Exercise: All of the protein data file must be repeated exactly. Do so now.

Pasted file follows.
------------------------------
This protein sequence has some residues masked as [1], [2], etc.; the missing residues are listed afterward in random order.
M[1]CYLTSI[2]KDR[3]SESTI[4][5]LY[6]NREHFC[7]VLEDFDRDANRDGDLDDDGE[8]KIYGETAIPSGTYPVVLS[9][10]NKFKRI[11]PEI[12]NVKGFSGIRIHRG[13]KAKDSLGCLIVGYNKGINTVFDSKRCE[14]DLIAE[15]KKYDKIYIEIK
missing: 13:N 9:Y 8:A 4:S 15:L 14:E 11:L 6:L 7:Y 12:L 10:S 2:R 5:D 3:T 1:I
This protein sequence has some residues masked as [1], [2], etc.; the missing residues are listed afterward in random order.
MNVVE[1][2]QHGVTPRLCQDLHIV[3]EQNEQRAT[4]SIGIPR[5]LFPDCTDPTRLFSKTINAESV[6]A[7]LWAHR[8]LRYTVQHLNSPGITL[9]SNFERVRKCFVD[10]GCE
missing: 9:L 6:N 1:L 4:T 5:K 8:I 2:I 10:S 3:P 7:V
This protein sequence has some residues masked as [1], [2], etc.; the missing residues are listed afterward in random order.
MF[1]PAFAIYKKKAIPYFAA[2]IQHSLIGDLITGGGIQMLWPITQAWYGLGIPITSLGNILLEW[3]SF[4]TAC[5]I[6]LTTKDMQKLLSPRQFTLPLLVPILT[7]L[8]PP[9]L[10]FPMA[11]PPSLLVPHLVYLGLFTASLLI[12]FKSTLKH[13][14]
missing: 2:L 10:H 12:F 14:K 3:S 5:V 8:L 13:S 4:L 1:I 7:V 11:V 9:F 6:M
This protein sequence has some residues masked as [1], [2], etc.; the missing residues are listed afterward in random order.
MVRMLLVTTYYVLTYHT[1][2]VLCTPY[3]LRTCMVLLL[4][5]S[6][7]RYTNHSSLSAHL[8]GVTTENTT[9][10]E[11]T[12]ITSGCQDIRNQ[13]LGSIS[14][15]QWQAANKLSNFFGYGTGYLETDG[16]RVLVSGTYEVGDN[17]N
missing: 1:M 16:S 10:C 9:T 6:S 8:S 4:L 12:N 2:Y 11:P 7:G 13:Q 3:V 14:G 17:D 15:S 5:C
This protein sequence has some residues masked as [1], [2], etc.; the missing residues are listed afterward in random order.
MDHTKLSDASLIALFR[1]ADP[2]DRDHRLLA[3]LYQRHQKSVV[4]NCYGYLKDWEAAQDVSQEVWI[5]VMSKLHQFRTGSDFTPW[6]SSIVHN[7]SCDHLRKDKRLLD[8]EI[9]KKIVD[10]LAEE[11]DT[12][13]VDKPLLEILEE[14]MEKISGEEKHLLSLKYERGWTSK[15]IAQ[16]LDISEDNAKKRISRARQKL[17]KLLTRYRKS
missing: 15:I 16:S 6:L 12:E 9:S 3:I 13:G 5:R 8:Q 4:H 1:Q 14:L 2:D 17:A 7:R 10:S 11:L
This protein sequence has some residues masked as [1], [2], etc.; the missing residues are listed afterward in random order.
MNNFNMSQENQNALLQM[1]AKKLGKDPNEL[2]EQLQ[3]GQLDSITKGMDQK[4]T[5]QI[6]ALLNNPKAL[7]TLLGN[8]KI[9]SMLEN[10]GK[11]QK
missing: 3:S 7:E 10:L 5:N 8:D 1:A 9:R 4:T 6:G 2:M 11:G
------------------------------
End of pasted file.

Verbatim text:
This protein sequence has some residues masked as [1], [2], etc.; the missing residues are listed afterward in random order.
M[1]CYLTSI[2]KDR[3]SESTI[4][5]LY[6]NREHFC[7]VLEDFDRDANRDGDLDDDGE[8]KIYGETAIPSGTYPVVLS[9][10]NKFKRI[11]PEI[12]NVKGFSGIRIHRG[13]KAKDSLGCLIVGYNKGINTVFDSKRCE[14]DLIAE[15]KKYDKIYIEIK
missing: 13:N 9:Y 8:A 4:S 15:L 14:E 11:L 6:L 7:Y 12:L 10:S 2:R 5:D 3:T 1:I
This protein sequence has some residues masked as [1], [2], etc.; the missing residues are listed afterward in random order.
MNVVE[1][2]QHGVTPRLCQDLHIV[3]EQNEQRAT[4]SIGIPR[5]LFPDCTDPTRLFSKTINAESV[6]A[7]LWAHR[8]LRYTVQHLNSPGITL[9]SNFERVRKCFVD[10]GCE
missing: 9:L 6:N 1:L 4:T 5:K 8:I 2:I 10:S 3:P 7:V
This protein sequence has some residues masked as [1], [2], etc.; the missing residues are listed afterward in random order.
MF[1]PAFAIYKKKAIPYFAA[2]IQHSLIGDLITGGGIQMLWPITQAWYGLGIPITSLGNILLEW[3]SF[4]TAC[5]I[6]LTTKDMQKLLSPRQFTLPLLVPILT[7]L[8]PP[9]L[10]FPMA[11]PPSLLVPHLVYLGLFTASLLI[12]FKSTLKH[13][14]
missing: 2:L 10:H 12:F 14:K 3:S 5:V 8:L 13:S 4:L 1:I 7:V 11:V 9:F 6:M
This protein sequence has some residues masked as [1], [2], etc.; the missing residues are listed afterward in random order.
MVRMLLVTTYYVLTYHT[1][2]VLCTPY[3]LRTCMVLLL[4][5]S[6][7]RYTNHSSLSAHL[8]GVTTENTT[9][10]E[11]T[12]ITSGCQDIRNQ[13]LGSIS[14][15]QWQAANKLSNFFGYGTGYLETDG[16]RVLVSGTYEVGDN[17]N
missing: 1:M 16:S 10:C 9:T 6:S 8:S 4:L 12:N 2:Y 11:P 7:G 13:Q 3:V 14:G 17:D 15:S 5:C
This protein sequence has some residues masked as [1], [2], etc.; the missing residues are listed afterward in random order.
MDHTKLSDASLIALFR[1]ADP[2]DRDHRLLA[3]LYQRHQKSVV[4]NCYGYLKDWEAAQDVSQEVWI[5]VMSKLHQFRTGSDFTPW[6]SSIVHN[7]SCDHLRKDKRLLD[8]EI[9]KKIVD[10]LAEE[11]DT[12][13]VDKPLLEILEE[14]MEKISGEEKHLLSLKYERGWTSK[15]IAQ[16]LDISEDNAKKRISRARQKL[17]KLLTRYRKS
missing: 15:I 16:S 6:L 12:E 9:S 3:I 13:G 5:R 8:Q 4:H 1:Q 14:L 2:D 17:A 7:R 10:S 11:L
This protein sequence has some residues masked as [1], [2], etc.; the missing residues are listed afterward in random order.
MNNFNMSQENQNALLQM[1]AKKLGKDPNEL[2]EQLQ[3]GQLDSITKGMDQK[4]T[5]QI[6]ALLNNPKAL[7]TLLGN[8]KI[9]SMLEN[10]GK[11]QK
missing: 3:S 7:E 10:L 5:N 8:D 1:A 9:R 4:T 6:G 2:M 11:G